In my opinion, Vilnius is well worth visiting on a tour of Europe or the Baltic States. This city is the capital of Lithuania (one of three Baltic Countries which also include Latvia and Estonia) and boasts an extensive number of historical and cultural sites for visitors to explore.

Is One Day In Vilnius Enough?

While you can see some of the most popular tourist attractions in Vilnius in just one day. I’d highly recommend extending your visit to two or three days if you can. This gives you the chance to explore the city in more depth and even take a day trip to Trakai, The Hill of Crosses or other popular towns and cities in Lithuania.

What’s The Best Way To Get To Vilnius?

Being the capital city of Lithuania there are direct flights from most airports in Europe daily. The airport is located just outside the city, and you can commute between the two locations using public transport, taxi or by using a pre-booked private transfer service.

Alongside this, there are also a number of trains from nearby countries including Sweeden and Poland which makes Vilnius popular with those Interrailing around Europe. Finally, for those travelling on a budget, Vilnius can be accessed by coach. Most notably FlixBus offers services to Latvia, Poland and Estonia.

When Is The Best Time To Visit Vilnius?

In my experience, the summer months (June – August) are the best time to visit Vilnius as you’ll benefit from warmer temperatures. However, this is also peak tourist season in Vilnius and as such the crowd levels will be slightly higher and accommodation may cost more.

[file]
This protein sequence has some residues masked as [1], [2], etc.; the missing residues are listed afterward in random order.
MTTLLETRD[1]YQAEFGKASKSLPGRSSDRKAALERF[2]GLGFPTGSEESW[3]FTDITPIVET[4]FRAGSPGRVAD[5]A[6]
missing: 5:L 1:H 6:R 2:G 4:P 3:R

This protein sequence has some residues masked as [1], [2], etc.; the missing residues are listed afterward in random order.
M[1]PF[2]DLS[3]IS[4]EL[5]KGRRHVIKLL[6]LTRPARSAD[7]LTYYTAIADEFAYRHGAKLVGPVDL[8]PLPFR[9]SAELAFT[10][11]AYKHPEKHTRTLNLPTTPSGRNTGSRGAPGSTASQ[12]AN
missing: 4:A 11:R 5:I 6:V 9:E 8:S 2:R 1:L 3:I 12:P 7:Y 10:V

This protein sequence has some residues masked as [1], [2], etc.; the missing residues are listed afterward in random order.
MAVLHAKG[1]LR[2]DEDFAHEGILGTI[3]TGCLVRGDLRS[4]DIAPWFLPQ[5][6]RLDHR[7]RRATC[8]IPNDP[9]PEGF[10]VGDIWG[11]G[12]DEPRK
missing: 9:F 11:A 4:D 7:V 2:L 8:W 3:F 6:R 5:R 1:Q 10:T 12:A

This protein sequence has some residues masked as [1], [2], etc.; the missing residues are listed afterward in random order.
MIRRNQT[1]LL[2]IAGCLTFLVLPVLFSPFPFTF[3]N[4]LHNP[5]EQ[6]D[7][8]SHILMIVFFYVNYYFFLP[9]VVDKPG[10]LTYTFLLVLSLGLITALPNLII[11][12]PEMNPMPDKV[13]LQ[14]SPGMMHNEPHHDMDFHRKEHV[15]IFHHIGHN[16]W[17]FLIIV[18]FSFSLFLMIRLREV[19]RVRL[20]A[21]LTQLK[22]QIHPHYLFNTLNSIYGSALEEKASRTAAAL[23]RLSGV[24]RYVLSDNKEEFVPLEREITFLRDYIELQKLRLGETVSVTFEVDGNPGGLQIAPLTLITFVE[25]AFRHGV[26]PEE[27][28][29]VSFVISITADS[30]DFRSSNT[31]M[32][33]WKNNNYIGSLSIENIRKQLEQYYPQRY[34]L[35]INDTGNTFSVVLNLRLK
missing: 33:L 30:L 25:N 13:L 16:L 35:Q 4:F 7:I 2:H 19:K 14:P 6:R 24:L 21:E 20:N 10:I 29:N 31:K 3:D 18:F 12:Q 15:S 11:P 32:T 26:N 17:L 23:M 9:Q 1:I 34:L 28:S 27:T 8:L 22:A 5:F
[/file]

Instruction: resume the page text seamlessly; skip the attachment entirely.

Subsequently, if you’re looking for a slower, more affordable Vilnius then the shoulder months either in Spring or in Fall (Autumn) may be better.

Where Is The Best Place To Stay In Vilnius?

If you’re only visiting Vilnius for a short space of time then I highly recommend staying as close to Pilies Street as you can. This street is in the heart of the city and within walking distance from several major attractions as well as many popular restaurants and bars.

What’s Public Transport Like in Vilnius?

Public transport in Vilnius is primarily comprised of trains and buses, both of which have well-developed routes and an efficient timetable. However, those with a reasonable level of fitness should be able to explore the majority of attractions in Vilnius on foot.

Can You Visit The Hill of Crosses From Vilnius?

The Hill of Crosses is one of the most visited shrines in Europe and can be visited from the Lithuanian capital of Vilnius. The journey from Vilnius to The Hill of Crosses takes roughly 2.5 hours each way, as such I highly recommend booking a guided tour that includes round-trip transportation.

Can You Visit Trakai From Vilnius?

Trakai is one of the most visited tourist attractions in Lithuania. Situated 27.5km from the capital of Vilnius you can either hire a car, get a train or go on take a guided tour with return transport here.

Trakai is an entire day trip in itself and sadly can’t be done as part of a one-day visit to Vilnius (unless you don’t want to explore the city). Some of the most popular things to do here include;

  • Touring Trakai Island Castle
  • Watersports on Lake Galvė
  • Karaim Kibinai tastings
  • Karaim Ethnographic Exhibitions